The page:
Hey follower of Jesus, do you really know who you’re following?

FI Jesus Puzzle

You know some things about Jesus. I mean, you have a picture in your mind. A visual image, perhaps. A sense of what Jesus was like. How he treated people. His tone of voice, maybe. Certainly, the issues that he cared about most.

As a follower of Jesus that mental picture is vital to you. It probably motivates you. It may inform your decisions about politics, or vocation, or parenting.

Now stop for a moment. Have you ever really thought about where that picture came from? Where did you learn about Jesus?

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Read to Grow / Radically Normal (or Are you suffering from Spiritual Accomplishment Urgency Syndrome?)

FI Radically Normal

There’s a particular sickness you might have if you grew up in Church World1.  The sickness? Spiritual Accomplishment Urgency Syndrome. The symptoms often include:

  • You feel a need to be at all church activities. Even if you don’t go, you feel guilty about it.
  • You feel guilty because you don’t pray enough, or read the Bible enough.
  • You feel guilty because you haven’t taken on a new ministry role at church. (Maybe you’re even avoiding going to church because you don’t want to have the conversation about not being willing or ready to serve.)
  • You secretly believe that pastors, evangelists, Christian writers and musicians are a little bit more committed to their faith than other people. After all, they are the ones who really have gone “all in.”
  • You hate the idea of witnessing (it feels so invasive) but feel guitly for not doing it.
  • You doubt God’s care for you sometimes, and then feel guilty because of it.
  • You don’t pray at meals in public, but feel a little anxious and guilty because of it.
  • You’ve not read the latest powerful Christian book that everyone at church is reading, and you don’t really want to (and you feel a little guilty about it.)

Do you notice a theme? Are you feeling a little guilty about it?

There’s another way this illness manifests itself. For a season, you actually do all these things. You serve, and pray, and read, and give, and witness, and study, and you do it with all your might—and yet, when you catch a moment alone with your heart, you fear that God doesn’t really love you or accept you or forgive you.

This sickness is draining all the joy out of your life. It’s leading you away from a more engaged and intentional spiritual life.

In his book, Radically Normal: You Don’t have to live Crazy to follow Jesus, Josh Kelley (Website / Facebook / Twitter) tackles this sickness, and offers a perspective that may help you find healing and a much more meaningful, and enjoyable spiritual life.

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Don’t you worry. God is working it out.

FI Calling Out

This post is for just some of you. If you’re sailing along with everything working in your life, go ahead and skip this one. I’m glad for you. Really, I am! This post, however, probably won’t be helpful to you. Instead, let me recommend this for you.

Now, the rest of you?

This post is for you. Things aren’t working. Circumstances are painful. Maybe you’re trying hard to avoid making some hard decisions. In the middle of all of that, you might feel disconnected from God. The intercom is broken, like no one’s listening.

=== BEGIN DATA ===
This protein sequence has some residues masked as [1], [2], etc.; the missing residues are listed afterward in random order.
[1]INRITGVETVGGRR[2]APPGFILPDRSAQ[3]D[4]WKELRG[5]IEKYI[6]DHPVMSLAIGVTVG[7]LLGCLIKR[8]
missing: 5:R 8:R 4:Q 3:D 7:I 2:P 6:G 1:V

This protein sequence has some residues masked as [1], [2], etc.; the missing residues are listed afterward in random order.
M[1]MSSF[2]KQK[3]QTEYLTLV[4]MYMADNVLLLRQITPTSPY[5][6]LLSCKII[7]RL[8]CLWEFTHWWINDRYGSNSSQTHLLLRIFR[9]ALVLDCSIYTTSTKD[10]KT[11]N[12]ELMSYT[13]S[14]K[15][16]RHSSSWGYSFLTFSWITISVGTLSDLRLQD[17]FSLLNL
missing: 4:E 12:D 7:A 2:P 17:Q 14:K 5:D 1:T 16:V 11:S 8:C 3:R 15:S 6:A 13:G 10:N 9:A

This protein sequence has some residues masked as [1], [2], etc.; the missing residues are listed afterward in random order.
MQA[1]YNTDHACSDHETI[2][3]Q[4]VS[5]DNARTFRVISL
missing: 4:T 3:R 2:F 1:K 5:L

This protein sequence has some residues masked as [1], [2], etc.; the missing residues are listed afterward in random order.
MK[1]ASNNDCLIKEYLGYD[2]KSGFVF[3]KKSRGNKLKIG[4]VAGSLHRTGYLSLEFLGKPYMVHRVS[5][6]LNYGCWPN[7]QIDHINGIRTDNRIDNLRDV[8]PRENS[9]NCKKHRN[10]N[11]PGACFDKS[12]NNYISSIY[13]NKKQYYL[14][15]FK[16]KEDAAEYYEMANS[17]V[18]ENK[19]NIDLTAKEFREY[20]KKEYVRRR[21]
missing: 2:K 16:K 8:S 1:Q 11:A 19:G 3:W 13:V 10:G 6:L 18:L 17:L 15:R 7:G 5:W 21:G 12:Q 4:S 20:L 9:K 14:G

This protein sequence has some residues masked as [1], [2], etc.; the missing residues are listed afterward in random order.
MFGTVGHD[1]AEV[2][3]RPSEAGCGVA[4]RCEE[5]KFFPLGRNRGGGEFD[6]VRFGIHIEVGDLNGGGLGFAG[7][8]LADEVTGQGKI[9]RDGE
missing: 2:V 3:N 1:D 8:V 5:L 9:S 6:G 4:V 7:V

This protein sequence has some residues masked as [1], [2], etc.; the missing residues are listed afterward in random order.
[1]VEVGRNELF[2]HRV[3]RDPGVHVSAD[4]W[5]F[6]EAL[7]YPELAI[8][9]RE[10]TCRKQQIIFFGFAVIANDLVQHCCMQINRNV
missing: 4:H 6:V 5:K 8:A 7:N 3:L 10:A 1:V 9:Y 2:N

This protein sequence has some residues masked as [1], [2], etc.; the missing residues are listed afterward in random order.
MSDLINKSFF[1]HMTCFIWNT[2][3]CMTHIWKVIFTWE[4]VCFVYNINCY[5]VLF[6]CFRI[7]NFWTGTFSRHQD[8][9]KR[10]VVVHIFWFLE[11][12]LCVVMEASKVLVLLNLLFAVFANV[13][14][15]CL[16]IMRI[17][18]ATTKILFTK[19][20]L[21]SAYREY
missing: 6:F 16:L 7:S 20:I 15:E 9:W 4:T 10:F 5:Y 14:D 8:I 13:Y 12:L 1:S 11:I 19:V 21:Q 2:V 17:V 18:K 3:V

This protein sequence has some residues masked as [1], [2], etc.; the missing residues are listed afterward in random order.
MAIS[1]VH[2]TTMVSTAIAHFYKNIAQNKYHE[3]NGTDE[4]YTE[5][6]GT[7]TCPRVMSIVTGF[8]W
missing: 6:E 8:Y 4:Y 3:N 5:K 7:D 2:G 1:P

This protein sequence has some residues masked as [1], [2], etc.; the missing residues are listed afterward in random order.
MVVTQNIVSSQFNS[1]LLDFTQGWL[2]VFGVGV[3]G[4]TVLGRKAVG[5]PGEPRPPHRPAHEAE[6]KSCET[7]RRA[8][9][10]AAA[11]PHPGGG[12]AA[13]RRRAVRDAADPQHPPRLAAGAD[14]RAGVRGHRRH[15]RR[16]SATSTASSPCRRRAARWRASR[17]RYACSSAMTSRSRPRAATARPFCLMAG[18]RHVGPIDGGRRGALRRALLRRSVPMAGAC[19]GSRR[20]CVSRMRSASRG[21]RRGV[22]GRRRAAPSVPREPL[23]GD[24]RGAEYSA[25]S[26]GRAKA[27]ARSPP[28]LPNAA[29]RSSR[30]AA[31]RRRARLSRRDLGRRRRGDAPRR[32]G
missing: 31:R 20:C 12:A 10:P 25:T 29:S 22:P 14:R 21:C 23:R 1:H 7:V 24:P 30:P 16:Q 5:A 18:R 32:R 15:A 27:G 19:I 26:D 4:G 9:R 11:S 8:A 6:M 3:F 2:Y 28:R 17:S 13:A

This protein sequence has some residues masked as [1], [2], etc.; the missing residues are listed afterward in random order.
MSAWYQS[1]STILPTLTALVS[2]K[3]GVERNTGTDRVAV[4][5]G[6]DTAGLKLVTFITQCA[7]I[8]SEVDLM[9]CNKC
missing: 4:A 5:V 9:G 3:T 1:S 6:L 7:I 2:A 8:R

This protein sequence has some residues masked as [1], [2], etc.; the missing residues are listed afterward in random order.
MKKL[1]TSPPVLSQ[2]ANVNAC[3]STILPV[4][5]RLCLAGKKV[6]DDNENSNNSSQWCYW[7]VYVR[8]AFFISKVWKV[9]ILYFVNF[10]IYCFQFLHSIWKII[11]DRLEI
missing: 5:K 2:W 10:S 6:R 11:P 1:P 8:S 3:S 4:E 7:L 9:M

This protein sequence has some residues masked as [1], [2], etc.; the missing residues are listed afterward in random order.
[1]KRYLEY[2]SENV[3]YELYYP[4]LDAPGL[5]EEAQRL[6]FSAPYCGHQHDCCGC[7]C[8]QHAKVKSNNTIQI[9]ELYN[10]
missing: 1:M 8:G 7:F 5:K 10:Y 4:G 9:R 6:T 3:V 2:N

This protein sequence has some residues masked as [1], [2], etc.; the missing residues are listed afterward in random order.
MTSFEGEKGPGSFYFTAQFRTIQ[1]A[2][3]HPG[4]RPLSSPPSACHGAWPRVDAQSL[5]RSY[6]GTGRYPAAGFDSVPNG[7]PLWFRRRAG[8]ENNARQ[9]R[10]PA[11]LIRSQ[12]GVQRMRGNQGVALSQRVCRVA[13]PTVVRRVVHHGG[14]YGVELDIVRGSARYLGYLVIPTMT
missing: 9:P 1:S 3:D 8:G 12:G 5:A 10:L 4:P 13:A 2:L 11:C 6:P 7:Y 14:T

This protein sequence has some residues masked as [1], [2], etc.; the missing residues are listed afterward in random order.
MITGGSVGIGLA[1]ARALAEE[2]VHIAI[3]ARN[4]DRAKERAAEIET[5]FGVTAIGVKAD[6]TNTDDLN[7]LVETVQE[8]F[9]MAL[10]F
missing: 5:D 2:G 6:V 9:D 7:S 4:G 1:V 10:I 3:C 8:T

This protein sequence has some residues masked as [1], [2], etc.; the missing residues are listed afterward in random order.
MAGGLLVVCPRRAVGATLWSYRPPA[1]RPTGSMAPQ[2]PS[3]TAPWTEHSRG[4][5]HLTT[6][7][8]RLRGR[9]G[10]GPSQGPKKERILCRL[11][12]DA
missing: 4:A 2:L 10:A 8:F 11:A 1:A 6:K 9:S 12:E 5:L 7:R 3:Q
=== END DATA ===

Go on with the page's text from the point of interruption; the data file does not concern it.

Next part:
I am so there. Or at least I was. Then somethng happened at the post office, and then on Twitter, and then again at the breakfast table.

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Weekend Wisdom / When Your Plans Failing is the Best Thing For You

FI Index Weekend Wisdom

You don’t have to get your way. Did you know that?

When it seems like your plans are falling apart, when you’re in the middle of uncomfortable circumstances that are out of your control, have you considered that maybe–just maybe–your mess is exactly what God needs to brings about something new in your life?

This presentation at Bridge City Community Church is called “When Your Plans Failing is the Best Thing For You.”

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What if God wants your plans to fall apart?

FI Plans Crashing

I had plans. They were good plans, intended to bring good things about. Plans for my church, like how we could grow and become of great influence in our community. Plans for my family, how things needed to look for a comfortable and peaceful home life. Plans for my writing, so that I could reach more people, and maybe even start making some income! They were good plans. Sigh.

Then life, and circumstances and God didn’t cooperate with my plans. After depression and nearly burning out, I started growing emotionally and spiritually. I found myself questioning some of my motives and plans. Then my wife ran out of steam. She’d been carrying me emotionally for too long. She needed her own recovery. The plans I had for how my family ought to look disolved. Some wonderful, gifted, and impactful people moved on from our church. The plans I envisioned no longer seemed possible.

Even these last three months, my plans fell apart! Circumstances were out of my control. All my discretionary moments, the ones I had planned on using for writing, were called into service. No forward motion on my book. No forward motion on my online course. I couldn’t stay on top of my blogging schedule or my Facebook page. I felt like I fell off the rails.

This week I found an unexpected reminder that has entirely shifted my attitude. If you’re feeling like life and circumstances and God aren’t cooperating with you, maybe it will encourage you too.

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